2. Do the best research/teaching you can, and
  3. Try to make a positive impact on those in your relatively local area (students, collaborators, etc.)

I have some familiarity in dealing with unacceptable supervisor behavior. My former PhD advisor threatened me with physical violence and kicked me out of the program. Another senior faculty member and most of the students in our research group witnessed the event, but none of them would admit to my face what happened. I effectively had nobody willing to provide an eyewitness account of the events (I suppose they were too worried about their own fate; one of the students who witnessed the event is now a tenured faculty member at a top 5 school in my field).

From the fallout of this situation, it was hard enough for me to move on with my goal of getting a PhD without having a recommendation letter from my previous advisor. Once I was able to get into another program, I set out to do the best work I could do and this drives what I do to this very day.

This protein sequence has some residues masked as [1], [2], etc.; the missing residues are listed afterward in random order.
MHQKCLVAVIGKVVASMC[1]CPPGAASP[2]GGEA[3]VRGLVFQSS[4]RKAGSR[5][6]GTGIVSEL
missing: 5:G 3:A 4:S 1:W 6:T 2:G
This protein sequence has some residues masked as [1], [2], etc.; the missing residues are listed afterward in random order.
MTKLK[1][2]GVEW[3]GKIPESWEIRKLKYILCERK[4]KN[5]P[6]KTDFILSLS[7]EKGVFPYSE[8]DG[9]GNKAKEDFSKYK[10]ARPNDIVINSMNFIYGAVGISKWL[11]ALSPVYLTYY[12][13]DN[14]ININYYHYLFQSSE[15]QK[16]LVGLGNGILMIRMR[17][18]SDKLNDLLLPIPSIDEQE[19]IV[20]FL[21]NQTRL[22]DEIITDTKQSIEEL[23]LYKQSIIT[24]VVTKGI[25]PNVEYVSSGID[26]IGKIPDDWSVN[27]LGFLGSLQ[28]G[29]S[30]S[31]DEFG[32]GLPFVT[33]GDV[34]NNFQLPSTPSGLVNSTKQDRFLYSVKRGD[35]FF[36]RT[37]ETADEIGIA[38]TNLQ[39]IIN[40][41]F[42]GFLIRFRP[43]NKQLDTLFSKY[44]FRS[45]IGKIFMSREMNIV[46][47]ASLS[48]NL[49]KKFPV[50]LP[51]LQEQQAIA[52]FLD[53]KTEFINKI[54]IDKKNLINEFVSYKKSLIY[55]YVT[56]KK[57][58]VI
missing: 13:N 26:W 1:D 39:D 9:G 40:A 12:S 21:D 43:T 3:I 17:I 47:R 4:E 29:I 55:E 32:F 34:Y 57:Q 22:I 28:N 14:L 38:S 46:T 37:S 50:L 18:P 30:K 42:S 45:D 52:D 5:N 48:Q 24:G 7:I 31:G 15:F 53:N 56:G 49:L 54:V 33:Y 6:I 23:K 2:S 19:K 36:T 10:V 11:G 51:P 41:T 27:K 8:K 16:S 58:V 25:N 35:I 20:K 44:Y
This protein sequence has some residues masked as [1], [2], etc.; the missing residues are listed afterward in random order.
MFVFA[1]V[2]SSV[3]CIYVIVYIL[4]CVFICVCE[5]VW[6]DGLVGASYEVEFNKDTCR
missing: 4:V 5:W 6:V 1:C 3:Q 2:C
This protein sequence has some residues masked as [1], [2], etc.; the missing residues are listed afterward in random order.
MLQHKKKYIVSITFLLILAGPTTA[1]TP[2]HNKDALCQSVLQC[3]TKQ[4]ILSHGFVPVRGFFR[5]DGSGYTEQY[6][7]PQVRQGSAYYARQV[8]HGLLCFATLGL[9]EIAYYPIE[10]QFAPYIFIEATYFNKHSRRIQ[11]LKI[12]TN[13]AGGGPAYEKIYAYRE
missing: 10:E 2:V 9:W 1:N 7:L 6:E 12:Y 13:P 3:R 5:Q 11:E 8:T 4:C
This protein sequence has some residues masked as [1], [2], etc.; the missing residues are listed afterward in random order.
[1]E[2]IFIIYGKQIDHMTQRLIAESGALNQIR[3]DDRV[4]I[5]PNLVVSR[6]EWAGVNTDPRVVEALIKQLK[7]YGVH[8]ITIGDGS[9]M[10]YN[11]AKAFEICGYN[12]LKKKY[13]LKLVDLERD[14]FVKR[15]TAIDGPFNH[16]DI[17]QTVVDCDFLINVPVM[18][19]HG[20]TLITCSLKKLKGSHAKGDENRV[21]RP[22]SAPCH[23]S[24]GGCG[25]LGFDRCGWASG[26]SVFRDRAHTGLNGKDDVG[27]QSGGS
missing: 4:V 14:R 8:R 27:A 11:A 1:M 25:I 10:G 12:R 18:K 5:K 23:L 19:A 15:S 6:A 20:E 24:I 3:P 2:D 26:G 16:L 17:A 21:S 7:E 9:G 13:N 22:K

Sure, there are times I wished I would've brought this matter to the attention of administrative staff of my previous institution, but then I recall how difficult it was for me to get back to where I wanted to be, and I try to do the best I can in my little corner of the world using my abilities and not worrying about that "other guy." Plus, I'd like to think that if they screw up enough, someone "important enough" will witness it and take the appropriate actions.

I personally see way more downside in lodging an official complaint with the administrative personnel than moving on as I suggest, simply because you have no way of knowing the severity of how painful your former advisor can make your life and the impact this can have on your career.